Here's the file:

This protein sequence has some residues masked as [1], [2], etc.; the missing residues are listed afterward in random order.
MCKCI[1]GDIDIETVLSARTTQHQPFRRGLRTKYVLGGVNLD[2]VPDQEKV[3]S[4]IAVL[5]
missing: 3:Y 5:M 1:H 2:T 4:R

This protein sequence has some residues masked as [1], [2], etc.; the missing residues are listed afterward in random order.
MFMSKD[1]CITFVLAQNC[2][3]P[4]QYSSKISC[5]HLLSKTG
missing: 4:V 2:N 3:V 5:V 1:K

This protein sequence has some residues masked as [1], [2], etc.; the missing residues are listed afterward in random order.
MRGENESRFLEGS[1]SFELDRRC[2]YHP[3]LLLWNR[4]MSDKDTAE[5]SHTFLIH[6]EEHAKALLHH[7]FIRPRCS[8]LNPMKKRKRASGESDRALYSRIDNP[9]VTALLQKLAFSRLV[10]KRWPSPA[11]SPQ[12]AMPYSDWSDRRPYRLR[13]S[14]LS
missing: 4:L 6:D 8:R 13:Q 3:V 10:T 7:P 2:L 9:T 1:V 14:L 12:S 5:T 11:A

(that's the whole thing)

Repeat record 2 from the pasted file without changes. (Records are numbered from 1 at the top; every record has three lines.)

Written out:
This protein sequence has some residues masked as [1], [2], etc.; the missing residues are listed afterward in random order.
MFMSKD[1]CITFVLAQNC[2][3]P[4]QYSSKISC[5]HLLSKTG
missing: 4:V 2:N 3:V 5:V 1:K